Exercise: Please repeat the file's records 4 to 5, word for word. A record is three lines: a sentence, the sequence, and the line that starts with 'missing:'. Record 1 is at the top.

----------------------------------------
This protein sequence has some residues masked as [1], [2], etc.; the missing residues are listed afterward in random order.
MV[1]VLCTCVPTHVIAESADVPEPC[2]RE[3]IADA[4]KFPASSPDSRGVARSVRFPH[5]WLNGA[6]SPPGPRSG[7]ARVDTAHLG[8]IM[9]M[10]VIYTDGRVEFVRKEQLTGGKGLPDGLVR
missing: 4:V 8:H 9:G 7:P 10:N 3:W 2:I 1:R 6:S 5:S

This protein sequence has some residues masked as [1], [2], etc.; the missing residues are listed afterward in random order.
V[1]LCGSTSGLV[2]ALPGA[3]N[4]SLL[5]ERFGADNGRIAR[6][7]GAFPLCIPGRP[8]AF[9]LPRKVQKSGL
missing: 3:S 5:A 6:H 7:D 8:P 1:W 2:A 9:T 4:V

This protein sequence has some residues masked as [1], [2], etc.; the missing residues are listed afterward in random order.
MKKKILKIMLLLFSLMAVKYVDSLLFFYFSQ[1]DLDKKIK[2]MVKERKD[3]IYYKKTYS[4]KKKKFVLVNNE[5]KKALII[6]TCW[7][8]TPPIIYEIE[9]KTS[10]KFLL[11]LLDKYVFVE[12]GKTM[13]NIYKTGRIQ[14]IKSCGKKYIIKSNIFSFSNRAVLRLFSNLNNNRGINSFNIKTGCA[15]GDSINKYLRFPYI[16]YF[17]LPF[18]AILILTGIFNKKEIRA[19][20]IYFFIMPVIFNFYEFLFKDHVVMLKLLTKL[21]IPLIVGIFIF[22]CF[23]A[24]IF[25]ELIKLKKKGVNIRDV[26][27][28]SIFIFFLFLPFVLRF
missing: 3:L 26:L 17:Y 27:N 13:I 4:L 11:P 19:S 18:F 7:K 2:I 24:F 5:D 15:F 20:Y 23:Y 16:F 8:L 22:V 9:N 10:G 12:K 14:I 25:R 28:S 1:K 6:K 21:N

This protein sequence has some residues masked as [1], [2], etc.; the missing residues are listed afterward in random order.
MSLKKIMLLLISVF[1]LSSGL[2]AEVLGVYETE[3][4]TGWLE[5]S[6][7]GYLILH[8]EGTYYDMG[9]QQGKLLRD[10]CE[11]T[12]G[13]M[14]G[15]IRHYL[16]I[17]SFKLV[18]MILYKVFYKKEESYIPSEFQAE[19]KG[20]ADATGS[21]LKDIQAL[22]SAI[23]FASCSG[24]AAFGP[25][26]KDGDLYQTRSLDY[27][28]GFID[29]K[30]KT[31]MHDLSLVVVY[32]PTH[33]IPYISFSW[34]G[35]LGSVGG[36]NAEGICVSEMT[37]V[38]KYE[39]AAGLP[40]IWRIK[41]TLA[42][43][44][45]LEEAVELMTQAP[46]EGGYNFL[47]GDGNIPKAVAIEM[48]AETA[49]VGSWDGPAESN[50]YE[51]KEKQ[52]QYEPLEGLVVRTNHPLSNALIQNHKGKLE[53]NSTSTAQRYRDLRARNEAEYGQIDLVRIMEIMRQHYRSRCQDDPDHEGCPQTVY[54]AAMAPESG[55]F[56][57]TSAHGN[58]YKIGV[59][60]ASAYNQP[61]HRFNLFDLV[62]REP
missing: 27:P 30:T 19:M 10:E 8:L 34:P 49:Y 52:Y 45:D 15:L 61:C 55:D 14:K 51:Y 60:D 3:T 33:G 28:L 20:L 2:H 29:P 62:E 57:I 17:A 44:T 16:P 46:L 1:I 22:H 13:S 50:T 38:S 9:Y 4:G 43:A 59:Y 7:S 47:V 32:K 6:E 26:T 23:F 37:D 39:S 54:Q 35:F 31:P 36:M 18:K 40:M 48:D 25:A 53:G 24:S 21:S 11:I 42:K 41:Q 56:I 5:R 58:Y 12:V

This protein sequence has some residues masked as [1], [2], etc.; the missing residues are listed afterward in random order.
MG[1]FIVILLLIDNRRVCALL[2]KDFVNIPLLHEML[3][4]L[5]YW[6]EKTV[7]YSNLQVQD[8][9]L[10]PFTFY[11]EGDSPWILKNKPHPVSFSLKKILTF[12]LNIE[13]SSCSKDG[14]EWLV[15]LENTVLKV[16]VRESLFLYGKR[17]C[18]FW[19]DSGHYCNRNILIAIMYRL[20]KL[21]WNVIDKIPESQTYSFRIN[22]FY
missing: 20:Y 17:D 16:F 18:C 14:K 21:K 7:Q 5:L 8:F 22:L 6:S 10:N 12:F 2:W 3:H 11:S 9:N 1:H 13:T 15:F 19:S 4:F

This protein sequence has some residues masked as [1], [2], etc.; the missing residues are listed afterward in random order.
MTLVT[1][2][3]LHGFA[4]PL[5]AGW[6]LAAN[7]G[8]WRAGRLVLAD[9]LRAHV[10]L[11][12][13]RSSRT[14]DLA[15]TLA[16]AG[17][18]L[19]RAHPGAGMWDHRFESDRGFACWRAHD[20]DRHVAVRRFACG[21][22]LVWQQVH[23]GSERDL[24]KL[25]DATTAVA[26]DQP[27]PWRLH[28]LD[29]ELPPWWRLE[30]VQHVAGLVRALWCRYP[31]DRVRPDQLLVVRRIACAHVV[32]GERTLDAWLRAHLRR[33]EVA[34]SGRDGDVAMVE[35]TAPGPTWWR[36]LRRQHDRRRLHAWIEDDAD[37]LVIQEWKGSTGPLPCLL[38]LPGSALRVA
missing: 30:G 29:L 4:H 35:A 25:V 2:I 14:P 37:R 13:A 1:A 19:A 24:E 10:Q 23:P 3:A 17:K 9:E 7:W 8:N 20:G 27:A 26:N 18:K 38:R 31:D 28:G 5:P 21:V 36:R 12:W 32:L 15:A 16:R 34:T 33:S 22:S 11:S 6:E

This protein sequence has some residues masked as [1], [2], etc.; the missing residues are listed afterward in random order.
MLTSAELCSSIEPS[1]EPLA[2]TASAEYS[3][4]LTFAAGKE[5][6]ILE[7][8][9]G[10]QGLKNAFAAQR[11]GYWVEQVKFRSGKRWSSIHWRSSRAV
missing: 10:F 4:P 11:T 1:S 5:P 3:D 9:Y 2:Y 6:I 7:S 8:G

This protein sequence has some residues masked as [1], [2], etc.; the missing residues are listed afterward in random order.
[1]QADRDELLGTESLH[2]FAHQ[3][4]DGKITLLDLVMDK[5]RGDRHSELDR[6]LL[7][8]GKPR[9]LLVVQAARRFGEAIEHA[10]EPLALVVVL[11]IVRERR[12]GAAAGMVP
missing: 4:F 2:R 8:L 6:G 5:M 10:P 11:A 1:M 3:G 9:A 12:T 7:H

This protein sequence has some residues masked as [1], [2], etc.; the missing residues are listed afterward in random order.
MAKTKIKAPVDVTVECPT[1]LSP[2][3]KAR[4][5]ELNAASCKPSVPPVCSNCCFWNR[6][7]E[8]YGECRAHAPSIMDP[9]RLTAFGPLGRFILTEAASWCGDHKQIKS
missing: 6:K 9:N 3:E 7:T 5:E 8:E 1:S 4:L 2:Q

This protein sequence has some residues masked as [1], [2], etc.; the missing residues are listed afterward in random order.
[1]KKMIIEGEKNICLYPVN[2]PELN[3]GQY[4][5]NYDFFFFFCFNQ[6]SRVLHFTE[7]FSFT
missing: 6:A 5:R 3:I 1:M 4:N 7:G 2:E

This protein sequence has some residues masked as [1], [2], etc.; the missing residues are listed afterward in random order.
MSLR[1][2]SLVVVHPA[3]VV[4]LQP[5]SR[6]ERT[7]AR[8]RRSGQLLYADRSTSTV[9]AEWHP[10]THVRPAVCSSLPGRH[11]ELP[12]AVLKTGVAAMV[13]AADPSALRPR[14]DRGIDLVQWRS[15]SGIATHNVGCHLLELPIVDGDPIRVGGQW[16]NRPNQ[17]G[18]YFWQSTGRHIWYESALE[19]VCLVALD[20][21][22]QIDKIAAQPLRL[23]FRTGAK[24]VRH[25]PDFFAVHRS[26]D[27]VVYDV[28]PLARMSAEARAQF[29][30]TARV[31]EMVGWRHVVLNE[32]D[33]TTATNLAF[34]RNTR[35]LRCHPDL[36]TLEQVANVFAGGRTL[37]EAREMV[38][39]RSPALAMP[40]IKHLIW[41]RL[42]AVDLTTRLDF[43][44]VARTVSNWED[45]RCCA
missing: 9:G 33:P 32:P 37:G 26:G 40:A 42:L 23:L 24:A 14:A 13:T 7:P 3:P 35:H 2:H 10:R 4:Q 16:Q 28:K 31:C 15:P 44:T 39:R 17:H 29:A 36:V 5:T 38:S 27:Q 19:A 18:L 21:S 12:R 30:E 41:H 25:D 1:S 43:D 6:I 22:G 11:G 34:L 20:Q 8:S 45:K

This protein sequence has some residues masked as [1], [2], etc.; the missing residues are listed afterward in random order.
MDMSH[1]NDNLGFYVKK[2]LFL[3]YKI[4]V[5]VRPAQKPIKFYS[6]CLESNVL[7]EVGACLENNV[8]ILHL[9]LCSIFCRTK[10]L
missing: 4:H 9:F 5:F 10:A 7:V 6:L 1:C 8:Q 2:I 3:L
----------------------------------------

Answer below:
This protein sequence has some residues masked as [1], [2], etc.; the missing residues are listed afterward in random order.
MSLKKIMLLLISVF[1]LSSGL[2]AEVLGVYETE[3][4]TGWLE[5]S[6][7]GYLILH[8]EGTYYDMG[9]QQGKLLRD[10]CE[11]T[12]G[13]M[14]G[15]IRHYL[16]I[17]SFKLV[18]MILYKVFYKKEESYIPSEFQAE[19]KG[20]ADATGS[21]LKDIQAL[22]SAI[23]FASCSG[24]AAFGP[25][26]KDGDLYQTRSLDY[27][28]GFID[29]K[30]KT[31]MHDLSLVVVY[32]PTH[33]IPYISFSW[34]G[35]LGSVGG[36]NAEGICVSEMT[37]V[38]KYE[39]AAGLP[40]IWRIK[41]TLA[42][43][44][45]LEEAVELMTQAP[46]EGGYNFL[47]GDGNIPKAVAIEM[48]AETA[49]VGSWDGPAESN[50]YE[51]KEKQ[52]QYEPLEGLVVRTNHPLSNALIQNHKGKLE[53]NSTSTAQRYRDLRARNEAEYGQIDLVRIMEIMRQHYRSRCQDDPDHEGCPQTVY[54]AAMAPESG[55]F[56][57]TSAHGN[58]YKIGV[59][60]ASAYNQP[61]HRFNLFDLV[62]REP
missing: 27:P 30:T 19:M 10:E 8:L 34:P 49:Y 52:Y 45:D 15:L 61:C 55:D 14:K 51:Y 60:D 3:T 33:G 28:L 20:L 2:H 29:P 62:E 57:I 17:A 44:T 16:P 46:L 1:I 22:H 13:S 50:T 38:S 9:Y 4:G 43:A 59:Y 7:S 47:V 32:K 6:E 26:T 23:F 37:D 39:S 54:Q 35:F 31:P 36:M 18:K 40:M 48:D 25:A 53:G 24:S 21:S 11:I 42:K 41:Q 56:I 5:R 58:Y 12:V

This protein sequence has some residues masked as [1], [2], etc.; the missing residues are listed afterward in random order.
MG[1]FIVILLLIDNRRVCALL[2]KDFVNIPLLHEML[3][4]L[5]YW[6]EKTV[7]YSNLQVQD[8][9]L[10]PFTFY[11]EGDSPWILKNKPHPVSFSLKKILTF[12]LNIE[13]SSCSKDG[14]EWLV[15]LENTVLKV[16]VRESLFLYGKR[17]C[18]FW[19]DSGHYCNRNILIAIMYRL[20]KL[21]WNVIDKIPESQTYSFRIN[22]FY
missing: 20:Y 17:D 16:F 18:C 14:K 21:K 7:Q 5:L 8:F 22:L 6:S 10:N 12:F 2:W 3:H 11:S 9:N 1:H 13:T 15:F 19:S 4:F